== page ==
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I'm very good at programming in C++ but when it gets to linking and the other important stuffs I feel very ignorant. I want to learn allegro without wasting time. So please suggest a book or a resource to learn the concepts mentioned above. Thanks a lot in advance.

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2  
I recommend you download the autoconf manual, print it out, and burn it. –  Joey Adams Nov 13 '10 at 22:30
    
@Joey Adams: I want to +1 that comment, but I can't tell if you're advocating its use or its abolition. :P –  greyfade Nov 13 '10 at 23:12
    
autoconf is good for what its meant to be used for... –  alternative Nov 14 '10 at 20:25

5 Answers 5

I wouldn't spend time on any book. There's really not much knowledge here.

Use Wikipedia, Google, and unix man to

  1. Understand what make is (file stamp driven dependency aware synthesizer of whatever). Use GNU Make manual as a reference as you go. The important flags of GNU Make to be aware of are '-p', '-n', and '-d'
  2. Read about gcc/g++ flags for compiling/linking shared/static debug/optimized 32/64-bit modes. Read what LD_LIBRARY_PATH, LD_PRELOAD, position independent code, and rpath are.
  3. Learn what nm, c++filt, strings, and ldd are. You will need to use them to debug build problems.

This is more or less it.

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You don't have to learn autoconf and make files and all that stuff in order to get started under Linux. You can still use an IDE such as Eclipse, which will generate all the autoconf stuff for you automatically.

Eventually, you probably will want to learn it, but you don't have to if you're just starting out. Eclipse will be able to 90% of the stuff you need via it's GUI and wizards, etc.

For example, this page explains how to get started with Allegro under Eclipse. That page does appear to make some assumptions about your knowledge of Linux, but I'm sure with a bit of googling you should be able to find some more thorough references (that was just the first page I found).

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I thought the OP was reusing the musical term (brisk, fast) in a different context when he said allegro - I didn't know it was a library! –  talonx Nov 14 '10 at 6:46
    
@Talonx: hehe, I think that's actually where the name of the library comes from, too... –  Dean Harding Nov 14 '10 at 7:56
    
You're right - alleg.sourceforge.net/latestdocs/en/readme.html –  talonx Nov 14 '10 at 10:24
    
Thanks I'll check it out. –  Alexander Suraphel Nov 14 '10 at 12:27

Understand make, and it will be your best friend.

Make is a kind of dataflow system. In a dataflow system you buld the application from components, by connecting their input and output ports, where they send messages (data packets, or sometimes only triggers), so they finally form a processing network. See Wikipedia dataflow programming and flow-based programming articles.

In the case of make, the components are the compilation units, the messages are changes of files (source, object, other resource). When a file changes, it triggers a component (a compiling node), then the component, after doing its task, producing outputs, and triggering other components, which are doing same way, until the message chain reaches the final (sink) component, which produces a.out.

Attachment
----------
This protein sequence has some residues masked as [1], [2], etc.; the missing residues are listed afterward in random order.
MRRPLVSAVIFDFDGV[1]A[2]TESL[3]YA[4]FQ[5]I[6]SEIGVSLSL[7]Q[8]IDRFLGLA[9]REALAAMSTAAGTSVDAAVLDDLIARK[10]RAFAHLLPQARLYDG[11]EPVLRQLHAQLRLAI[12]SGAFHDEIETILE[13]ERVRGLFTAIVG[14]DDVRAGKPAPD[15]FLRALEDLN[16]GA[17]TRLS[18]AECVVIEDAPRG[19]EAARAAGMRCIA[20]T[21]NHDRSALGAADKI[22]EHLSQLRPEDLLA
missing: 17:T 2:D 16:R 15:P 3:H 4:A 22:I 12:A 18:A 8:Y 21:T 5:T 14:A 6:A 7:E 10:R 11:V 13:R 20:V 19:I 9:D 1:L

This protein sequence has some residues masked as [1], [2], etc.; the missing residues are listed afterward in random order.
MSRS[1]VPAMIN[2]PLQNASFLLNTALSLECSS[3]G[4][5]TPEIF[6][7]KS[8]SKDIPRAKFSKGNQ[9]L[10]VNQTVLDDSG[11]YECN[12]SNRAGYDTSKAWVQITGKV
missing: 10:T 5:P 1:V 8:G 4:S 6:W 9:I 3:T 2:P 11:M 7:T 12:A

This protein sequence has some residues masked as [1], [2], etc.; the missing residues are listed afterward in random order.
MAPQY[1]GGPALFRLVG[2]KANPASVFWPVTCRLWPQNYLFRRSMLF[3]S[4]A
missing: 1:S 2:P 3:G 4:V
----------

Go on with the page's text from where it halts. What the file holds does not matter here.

Opposite to other dataflow architectures, make does not run continously. you have to launch it, when you feel that a file has changed, and it will trigger a component. If you run make when there's no changed files, so no component will be triggered, it says a "nothing to do" message and stops.

If there're paralell paths in the dataflow net, make can run components paralell, try make -j option. (It's an interesting effect that the G++ itself does not utilize multiple processors, but it does with the help of make.)

Making a good makefile is not trivial, but if you think of make as a dataflow application builder, it can be a very effective tool.

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Linkers and Loaders by Levine was very good. We use this textbook at OSU in our Assembler, Linker, Loader, Compiler Design course.

link here to amazon

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Thanks for your response. I'll check it out! But all the linux stuff seems very complicated to me; i'm new to the environment. Should I learn linux or stick to IDEs and windows? –  Alexander Suraphel Nov 13 '10 at 20:38
    
Sorry my browser can't load the page to the book. Can you mention the name? –  Alexander Suraphel Nov 13 '10 at 21:02
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It's up there in the first sentence. –  Barry Brown Nov 13 '10 at 21:08
    
@Barry sorry. I missed it! –  Alexander Suraphel Nov 13 '10 at 21:51
    
Just looking at the description, the book seems to focus on the theory of linking and loading programs. I think the OP is after practical advice on how to build and use make files (and the like)... is that not the case? –  Dean Harding Nov 14 '10 at 1:57
I want to learn allegro without wasting time.

conflict detected.

if you want to develop a game without wasting time, start with a complete game engine like Quake

[yes, i've used Allegro.]

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